Malbim (Gen. 1:25) points out that the description of creation in the Torah presents an evolutionary-like sequence of events whereby each day introduces a qualitatively higher level of life form
Vilna Ga’on comments on Prov. 25:2 that God’s honor demands that we leave hidden what preceded creation and focus only on scientific studies that impact humankind directly. Sa‘adyah Ga’on interprets Eccl. 2:12 as an injunction not to waste time in the study of cosmology, since
the truth will never be revealed and little will be accomplished despite the expenditure of great effort. We propose, however, that these authorities would have supported the study of the genetic basis of evolution had they been aware of the benefits to humankind—both medical and moral—that
emerge from the molecular genetics of evolution. Shla Hagigah 11a) that it is legitimate to inquire into and examine the processes by which the world was created during the first six days
In Eruvin (100b), R. Yohanan states that had the Torah not been given, we would have learned various (good) characteristics from different animals. Animal characteristics are also expressed in
human beings and should be appropriately studied so that the knowledge gained from such study may be utilized to serve the Creator.
Humility: The Talmud (Sanhedrin 38a) states: “Our Rabbis taught:
Adam was created on erev Shabbat [as the last creature created]. Why?
. . . . So that if man becomes arrogant, one can say to him in reminder: the
lowly gnat preceded you in the order of creation of the world!” The
remarkable genetic similarities between human beings and animals—
the fact that each human being is about 99% genetically similar to the
monkey—teaches us that human beings have a propensity to behave like
animals if they are not in possession of morals and values that give them
true human dignity and enable them to realize their z.
elem Elokim.45October 11, 2021 7:37 pm at 7:37 pm #2014788
I think his opinion of metziah b peh ran into the most headwind and he was forced to retractOctober 13, 2021 1:30 am at 1:30 am #2015374
Where is the netziv he’s quoting? That seems to be untenable as per the rambams ikrei emunah. Perhaps Avrohom revealed hashgocha, but he didn’t change the way Hashem runs the world. To think that only the big picture matters is an opinion of many Greek philosophers, not gedolei yisroel.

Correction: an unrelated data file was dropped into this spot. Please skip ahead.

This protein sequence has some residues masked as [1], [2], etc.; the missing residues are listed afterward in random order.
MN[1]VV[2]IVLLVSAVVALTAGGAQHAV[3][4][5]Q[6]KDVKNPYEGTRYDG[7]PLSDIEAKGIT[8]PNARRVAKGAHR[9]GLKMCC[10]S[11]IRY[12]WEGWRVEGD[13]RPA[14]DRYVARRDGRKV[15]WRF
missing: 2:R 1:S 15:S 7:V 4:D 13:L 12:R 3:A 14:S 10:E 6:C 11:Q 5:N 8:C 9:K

The other quotes I’m not going to comment on, as the conclusions he draws from them are conjecture and extrapolation.October 13, 2021 9:51 am at 9:51 am #2015518
How does that Netziv contradict the Rambam’s ikrei emunah?
The Ramban holds that only tzadikim are zocheh to hashgacha pratis (Breishis 18:19) even after Avraham. And the Rambam holds that the level of hashagacha fluctuates according to the level the person is on (in the Moreh, don’t remember where).
The Netziv, if anything, ascribes even more hashgacha than the Ramban and the Rambam himself.October 13, 2021 12:43 pm at 12:43 pm #2015533
That’s not how the rambam is understood; in yad hilchos taanis, he says that when people attribute suffering to mikra or teva, they are “cruel”. Also chazal say openly that one does not stub their toe without it being announced min hashomayim.
The online presentation about hashgocha is very, very deceptive… Everyone agrees that nothing happens without it being caused, whether directly or indirectly, by Hashem, as there is no power besides him, no reality besides him either…
What the rambam in moreh means is explained to mean that he doesn’t sense or realize that it’s from Hashem, mitzad him it is nature.. it appears to a regular person that he is at the mercy of teva because he is not trusting Hashem… Hashem will deliver him into the hands of what he believes in. Special nissim on a constant basis, like by Avrohom, were only for tzadikim who by them everything was hashgocha, so Hashem reveals himself to him more palpably.
Hashem is called the boreh umanhig es kol habruim, he leads all the creations.October 13, 2021 2:11 pm at 2:11 pm #2015578